Homesteading Forum banner
1 - 11 of 11 Posts

·
Registered
Joined
·
532 Posts
Discussion Starter · #1 ·
DH and I have decided that our farm could use a skidsteer loader. Now the question is where to find a good used one and what kind? We want one that is easily serviced and parts readily available. We've learned from the purchase of old JD and Massey tractors that it is important that parts be easily available for repairs.

We want to use it to help clear brush and occasionally move 900-1200 lb bales of hay. How much HP is needed and what "reach" is best for all around farm use. I've read that some are "tippy" and we want to avoid that if possible. We've listened to our neighbor tell us all of the many uses for this piece of equipment and think it would be much easier for use in the timber than either of our tractors.

So, I'm coming to the Homesteading folks to give us their best recommendation on what to buy and what problems to look for when looking at used loaders. There are many listed on Craigslist, but really how do you know its in good shape at a good fair price?:confused:
 

·
agmantoo
Joined
·
10,852 Posts
I will just share my limited experience with the one I have. I have a Canadian made Thomas that I bought new for a cheap price. It is 50 HP and will transport 1700 lbs according to the specs. Mine will dump over the side of a tandem axle dump truck. I have a trencher, a rotary mower and 3 different buckets and a set of forks for the machine. I find it a useful tool and I would not want to be without one. It is like having an assistant that is willing to work when you want to work. From my observation many of the skidsteers have Kubota engines and they are dependable. On a tire unit the tires are prone to go flat for various reasons so tires that are filled with a foam product or a machine that has no flat design tires would be a plus. I have never run a track unit but other than expense I could see merit it that design. Saying that these machines are tipsy is an understatement. Your pucker string will get overused when you first start using the machine. It is absolutely mandatory to carry any load low, do not forget that. For my use, I need a larger machine. I would like to have an 80 HP machine and I would test a track machine before making my mind up as the choice. My neighbors most use New Holland brand for farm use. The wider and the longer the wheel base the better the machine would be particularly for going on rough terrain such as the woods. They do not have much ground clearance and they will get stuck easier than you may think. I would want a shield for the open front area for the operator if I was going into the woods other than to cut firewood. People do get killed operating these units so you do need to be careful.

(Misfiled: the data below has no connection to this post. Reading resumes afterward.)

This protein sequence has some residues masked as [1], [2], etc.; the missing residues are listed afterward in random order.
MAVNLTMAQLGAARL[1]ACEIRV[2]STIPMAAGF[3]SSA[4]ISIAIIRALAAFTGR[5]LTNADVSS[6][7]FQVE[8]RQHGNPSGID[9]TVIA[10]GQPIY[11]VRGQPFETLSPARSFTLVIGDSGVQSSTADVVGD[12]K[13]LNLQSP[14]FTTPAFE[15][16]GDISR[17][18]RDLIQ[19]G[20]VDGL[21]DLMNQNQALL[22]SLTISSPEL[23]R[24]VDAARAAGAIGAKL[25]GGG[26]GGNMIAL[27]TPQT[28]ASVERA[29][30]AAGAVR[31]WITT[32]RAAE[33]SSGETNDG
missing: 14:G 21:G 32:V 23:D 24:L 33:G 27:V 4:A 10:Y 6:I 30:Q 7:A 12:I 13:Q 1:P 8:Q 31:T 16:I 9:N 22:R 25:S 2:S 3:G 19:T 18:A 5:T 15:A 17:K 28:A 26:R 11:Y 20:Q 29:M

·
Premium Member
Joined
·
1,441 Posts
If you want one that is easily repairable I would go with one of the older CASE uniloaders. They drive tires are not operated with hydraulic motors. The drive on a chain mechanism that if taken care of will withstand a lot of abuse.

Bob
 

·
Registered
Joined
·
4,163 Posts
Figure out what dealers you have locally and then buy one that they handle parts for.

THey're pretty useful but I wouldn't want to have anything to do with one in the woods.... don't know where that's coming from. No ground clearance like agmantoo said, most of them don't much like uneven ground or a lot of mud.
 

·
Registered
Joined
·
866 Posts